Cathy and Todd discuss why light and dark are part of the holidays, and why every season has a purpose. They discuss Barbara Brown Taylor’s book, Learning to Walk in the Dark, and why embracing dark can make us more compassionate and integrated people. They discuss the challenges of spiritual bypassing and what Wayne Dyer meant when he said, “Learn to die while you are living”.
Todd and Cathy discuss Jonathan Haidt’s book The Coddling of the American Mind, specifically focusing on the interview with Sam Harris on the Waking Up podcast. They discuss why universities struggle with controversial speakers, why safe spaces were created, and why some people have a hard time viewing emotional pain as valid pain. They process why there are no simple answers, and how each situation carries unique challenges and dynamics that need to be considered.
Cathy and Todd introduce four more speakers and four special organizations who will be at the 2019 Zen Parenting Conference. They discuss a podcast featuring Tony Robbins and the author of The Untethered Soul, Michael Singer, and they play a clip from Will Smith about why love is help.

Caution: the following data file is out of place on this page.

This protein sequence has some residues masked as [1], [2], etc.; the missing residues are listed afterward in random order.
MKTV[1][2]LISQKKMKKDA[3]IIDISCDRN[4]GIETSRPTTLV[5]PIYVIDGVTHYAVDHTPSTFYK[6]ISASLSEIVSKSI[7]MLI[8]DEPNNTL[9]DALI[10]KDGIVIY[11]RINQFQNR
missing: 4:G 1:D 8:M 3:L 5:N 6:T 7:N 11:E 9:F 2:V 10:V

Cathy and Todd discuss Brandi Carlisle’s song The Joke, and why it was written for people who feel “under-represented, unloved or illegal”. They talk about the newest sexual assault allegations, and what needs to be done to create change. The discuss the dignity of George HW Bush, and why his agenda while in office was surprising.
Our friend Josh St. Pierre returns to the show to give us an update on his recent kidney transplant (click here to listen to Josh’s first podcast where he shares his story). He shares what it felt like to get the phone call about the potential match, how he’s reflecting and recovering, and why he’s grateful for the people and lessons learned along the way. Click here to learn more about organ donation.